Bridgeport Hospital

A profile of hospitals – and the heads who make them hum – in Westchester and Fairfield counties and their environs.

Anne Diamond, J.D., president 

(also executive vice president, Yale New Haven Health)

(part of Yale New Haven Health)

267 Grant St., Bridgeport


What was your path to becoming a hospital president?

“I began my health-care career as a certified nuclear medicine technologist (CNMT) and radiation safety officer. My first job was at University Hospitals in Cleveland, where I had the opportunity to participate in nuclear medicine research and work with PET, an emerging technology at the time. My first leadership role was at Maimonides Medical Center in Brooklyn. I think I got the research ‘bug’ working in academic medical centers and decided to leave acute care for a decade to work for an international research and development company. I had the opportunity to travel the world learning about health care and to improve the environment where hospitals care for their patients through research and innovation. When I came back into acute care, my career progressed through a series of promotions leading to the C-suite and three CEO roles. I have a B.S. in nuclear medicine technology from Cedar Crest College, a Juris Doctorate from Purdue University, Concord Law School, and an honorary Doctorate of Humane Letters from the University of Bridgeport.” 

What makes Bridgeport Hospital distinctive? 

“Bridgeport Hospital is a member of Yale New Haven Health with 501 licensed beds on two campuses in Bridgeport and Milford. The main campus is located in Connecticut’s most populous city, primarily serving patients from Fairfield and New Haven counties. Burn patients are seen in the Connecticut Burn Center — Connecticut’s only burn center — from throughout the state and neighboring states. Bridgeport Hospital has more than 3,000 employees, more than 1,100 active physicians representing more than 60 subspecialties and 230 medical/surgical residents and fellows. We admit over 23,000 patients and provide nearly 350,000 outpatient treatments annually. What makes Bridgeport Hospital distinctive besides the excellence in care is the people who work here. We take care of you like you are part of our family.”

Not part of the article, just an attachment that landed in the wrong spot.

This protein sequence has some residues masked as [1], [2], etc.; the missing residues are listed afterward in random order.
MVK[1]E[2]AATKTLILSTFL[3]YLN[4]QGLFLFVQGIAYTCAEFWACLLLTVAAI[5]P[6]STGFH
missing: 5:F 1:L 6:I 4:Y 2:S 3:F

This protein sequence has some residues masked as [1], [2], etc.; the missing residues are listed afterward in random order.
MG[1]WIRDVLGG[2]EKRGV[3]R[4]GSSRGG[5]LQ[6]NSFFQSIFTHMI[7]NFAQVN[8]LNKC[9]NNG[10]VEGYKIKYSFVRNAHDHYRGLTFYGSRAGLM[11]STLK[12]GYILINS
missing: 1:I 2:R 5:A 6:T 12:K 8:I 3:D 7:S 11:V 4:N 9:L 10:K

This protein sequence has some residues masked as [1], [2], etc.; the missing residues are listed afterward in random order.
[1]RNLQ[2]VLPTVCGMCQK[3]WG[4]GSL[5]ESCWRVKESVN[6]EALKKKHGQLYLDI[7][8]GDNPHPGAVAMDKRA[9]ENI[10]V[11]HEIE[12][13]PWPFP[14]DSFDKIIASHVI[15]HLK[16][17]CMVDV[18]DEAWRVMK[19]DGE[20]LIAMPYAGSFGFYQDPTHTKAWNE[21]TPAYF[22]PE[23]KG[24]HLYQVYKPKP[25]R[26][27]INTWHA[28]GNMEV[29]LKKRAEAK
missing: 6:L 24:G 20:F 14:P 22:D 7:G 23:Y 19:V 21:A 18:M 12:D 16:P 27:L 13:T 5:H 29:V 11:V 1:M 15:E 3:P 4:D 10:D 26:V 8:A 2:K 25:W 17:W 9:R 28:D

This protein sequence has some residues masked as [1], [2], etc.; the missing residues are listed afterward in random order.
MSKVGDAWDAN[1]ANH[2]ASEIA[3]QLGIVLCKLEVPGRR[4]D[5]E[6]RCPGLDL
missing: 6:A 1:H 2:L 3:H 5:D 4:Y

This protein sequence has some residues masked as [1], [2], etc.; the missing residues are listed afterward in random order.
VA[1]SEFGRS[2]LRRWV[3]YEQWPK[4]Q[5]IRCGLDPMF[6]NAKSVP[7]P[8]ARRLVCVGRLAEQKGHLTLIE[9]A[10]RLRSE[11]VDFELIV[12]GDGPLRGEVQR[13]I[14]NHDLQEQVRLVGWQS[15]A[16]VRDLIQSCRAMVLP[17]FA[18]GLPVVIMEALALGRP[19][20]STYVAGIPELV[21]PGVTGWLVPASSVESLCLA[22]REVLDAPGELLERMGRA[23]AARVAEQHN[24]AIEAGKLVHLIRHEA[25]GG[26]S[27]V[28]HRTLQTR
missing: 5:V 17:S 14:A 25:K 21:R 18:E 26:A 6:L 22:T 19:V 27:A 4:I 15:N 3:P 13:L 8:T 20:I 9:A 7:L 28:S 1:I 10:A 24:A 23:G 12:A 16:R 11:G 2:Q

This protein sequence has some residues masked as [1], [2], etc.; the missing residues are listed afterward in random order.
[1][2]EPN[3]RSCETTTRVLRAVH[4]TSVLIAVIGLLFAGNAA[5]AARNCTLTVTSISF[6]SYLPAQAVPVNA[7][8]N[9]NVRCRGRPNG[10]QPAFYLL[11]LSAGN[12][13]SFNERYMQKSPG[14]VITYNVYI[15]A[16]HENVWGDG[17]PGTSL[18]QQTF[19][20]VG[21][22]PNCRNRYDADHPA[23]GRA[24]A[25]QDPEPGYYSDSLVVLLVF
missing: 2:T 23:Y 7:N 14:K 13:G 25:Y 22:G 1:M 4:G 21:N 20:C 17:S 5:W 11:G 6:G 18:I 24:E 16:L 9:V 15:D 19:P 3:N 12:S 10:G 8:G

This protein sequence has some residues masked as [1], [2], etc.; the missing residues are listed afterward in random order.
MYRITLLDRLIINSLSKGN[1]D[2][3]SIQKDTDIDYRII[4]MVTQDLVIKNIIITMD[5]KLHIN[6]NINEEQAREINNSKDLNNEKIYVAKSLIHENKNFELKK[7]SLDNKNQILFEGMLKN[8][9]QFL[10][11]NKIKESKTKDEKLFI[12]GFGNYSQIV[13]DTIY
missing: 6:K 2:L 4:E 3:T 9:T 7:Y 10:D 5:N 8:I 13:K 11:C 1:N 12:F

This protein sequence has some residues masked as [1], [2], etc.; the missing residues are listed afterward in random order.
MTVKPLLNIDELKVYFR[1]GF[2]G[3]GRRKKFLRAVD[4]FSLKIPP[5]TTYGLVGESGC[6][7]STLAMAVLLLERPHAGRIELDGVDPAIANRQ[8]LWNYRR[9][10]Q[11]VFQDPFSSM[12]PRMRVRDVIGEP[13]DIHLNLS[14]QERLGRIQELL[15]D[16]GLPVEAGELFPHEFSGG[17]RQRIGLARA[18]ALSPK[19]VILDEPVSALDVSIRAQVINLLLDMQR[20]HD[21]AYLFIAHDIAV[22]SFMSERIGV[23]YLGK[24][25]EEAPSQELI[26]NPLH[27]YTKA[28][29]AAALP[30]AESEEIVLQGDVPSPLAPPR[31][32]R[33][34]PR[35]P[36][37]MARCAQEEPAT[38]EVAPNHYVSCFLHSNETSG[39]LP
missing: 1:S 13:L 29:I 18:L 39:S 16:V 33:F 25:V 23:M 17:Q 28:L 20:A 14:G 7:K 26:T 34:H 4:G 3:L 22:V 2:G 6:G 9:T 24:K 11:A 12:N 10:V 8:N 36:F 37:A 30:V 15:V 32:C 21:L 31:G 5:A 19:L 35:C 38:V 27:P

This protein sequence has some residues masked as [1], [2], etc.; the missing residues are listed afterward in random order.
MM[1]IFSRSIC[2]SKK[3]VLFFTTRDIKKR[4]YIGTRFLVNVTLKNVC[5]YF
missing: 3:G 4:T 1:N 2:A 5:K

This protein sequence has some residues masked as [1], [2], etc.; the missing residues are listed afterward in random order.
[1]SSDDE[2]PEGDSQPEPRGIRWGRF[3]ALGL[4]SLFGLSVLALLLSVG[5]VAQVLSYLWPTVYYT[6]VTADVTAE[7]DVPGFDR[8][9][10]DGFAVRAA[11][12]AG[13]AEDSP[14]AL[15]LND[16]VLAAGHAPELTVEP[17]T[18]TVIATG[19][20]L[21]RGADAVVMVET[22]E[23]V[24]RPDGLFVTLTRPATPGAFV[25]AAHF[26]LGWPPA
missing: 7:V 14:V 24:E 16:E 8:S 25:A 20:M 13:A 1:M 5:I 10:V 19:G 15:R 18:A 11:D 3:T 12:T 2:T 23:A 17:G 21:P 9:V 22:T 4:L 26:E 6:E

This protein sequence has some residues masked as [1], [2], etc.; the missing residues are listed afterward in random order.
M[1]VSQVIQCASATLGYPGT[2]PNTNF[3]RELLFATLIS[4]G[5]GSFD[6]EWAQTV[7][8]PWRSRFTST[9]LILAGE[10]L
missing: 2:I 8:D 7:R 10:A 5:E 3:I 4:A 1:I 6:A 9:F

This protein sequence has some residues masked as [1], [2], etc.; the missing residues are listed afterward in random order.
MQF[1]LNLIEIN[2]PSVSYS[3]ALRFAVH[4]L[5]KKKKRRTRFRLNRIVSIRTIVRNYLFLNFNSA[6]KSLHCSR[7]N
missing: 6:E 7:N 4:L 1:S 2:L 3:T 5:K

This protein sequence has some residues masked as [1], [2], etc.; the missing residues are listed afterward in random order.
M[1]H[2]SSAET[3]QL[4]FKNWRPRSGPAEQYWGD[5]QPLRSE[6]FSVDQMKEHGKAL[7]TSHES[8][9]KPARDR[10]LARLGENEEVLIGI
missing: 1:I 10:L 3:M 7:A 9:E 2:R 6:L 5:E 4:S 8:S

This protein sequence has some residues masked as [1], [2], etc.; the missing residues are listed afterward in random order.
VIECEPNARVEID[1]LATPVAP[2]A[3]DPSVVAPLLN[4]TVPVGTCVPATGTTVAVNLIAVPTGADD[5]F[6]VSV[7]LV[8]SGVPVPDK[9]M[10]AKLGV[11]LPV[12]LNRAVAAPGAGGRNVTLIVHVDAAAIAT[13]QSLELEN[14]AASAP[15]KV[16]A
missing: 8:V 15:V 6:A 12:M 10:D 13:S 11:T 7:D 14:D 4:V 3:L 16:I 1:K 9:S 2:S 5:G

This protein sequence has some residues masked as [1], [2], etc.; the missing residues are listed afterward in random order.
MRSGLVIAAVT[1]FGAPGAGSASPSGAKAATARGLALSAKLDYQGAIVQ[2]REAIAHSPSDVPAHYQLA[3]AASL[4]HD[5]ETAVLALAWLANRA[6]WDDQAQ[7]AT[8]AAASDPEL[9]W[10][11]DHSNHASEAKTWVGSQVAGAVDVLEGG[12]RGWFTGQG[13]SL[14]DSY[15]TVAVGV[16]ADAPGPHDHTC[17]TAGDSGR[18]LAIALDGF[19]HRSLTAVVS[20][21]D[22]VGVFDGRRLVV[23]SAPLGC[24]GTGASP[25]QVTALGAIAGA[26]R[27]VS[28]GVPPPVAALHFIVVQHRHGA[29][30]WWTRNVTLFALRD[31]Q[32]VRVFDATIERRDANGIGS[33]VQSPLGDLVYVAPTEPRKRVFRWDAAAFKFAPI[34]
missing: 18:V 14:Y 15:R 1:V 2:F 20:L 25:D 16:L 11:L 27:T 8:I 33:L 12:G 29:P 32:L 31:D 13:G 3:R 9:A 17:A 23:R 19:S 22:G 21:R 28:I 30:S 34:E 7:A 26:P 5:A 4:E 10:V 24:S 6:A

What are its specialties?

“As I mentioned, Bridgeport Hospital has Connecticut’s only Burn Center. Our cancer program is affiliated with Smilow Cancer Hospital at Yale New Haven and Yale Cancer Center, one of only 71 National Cancer Institute (NCI)-designated cancer centers in the country and the only one in Connecticut. The Yale New Haven Hospital Heart and Vascular Center (HVC) provides general and specialty care for all types of cardiac disease. Bridgeport Hospital is also recognized for its expertise in pulmonary diseases, including sleep medicine; OB-GYN; pediatrics, including a Level 2 neonatal intensive care unit (NICU); and other surgical specialties in orthopedics, bariatrics, gastroenterology, neurosurgery and critical-care surgery.” 

Increasingly, hospitals are becoming part of health-care systems. What are the advantages of such networks?

“There are many advantages to being part of a health-care system like Yale New Haven Health. One of those is the ability to access national and world-ranked specialists, thanks to our affiliation with Yale New Haven Health and Yale Medicine. Being part of an academic health system means bringing the best research to our patients and providing cutting-edge treatments close to home. The size of our health system also offers economies of scale, enabling us to buy products even when there are supply-chain challenges. The Covid-19 pandemic has emphasized the necessity for scale. The ability to share resources and expertise among the hospitals in the system ensures that our patients are getting the very best care possible, and our patient outcomes have validated that.” 

What do you see in the future for Bridgeport Hospital?

“Since the pandemic began, we have made great strides, such as identifying the best treatments and methods for flexing volume up and down and caring for patients with a novel virus. We also have improved our relationships with community and health-system partners, which will continue to benefit the hospital and community well into the future. I see robotics, telehealth and artificial intelligence playing a vital role in the future of Bridgeport Hospital and the health-care industry. Once Covid-19 is behind us, Bridgeport Hospital can soar into the next level of acute care, using technology and innovation to drive excellence in clinical outcomes as well as superior patient-centered care.”

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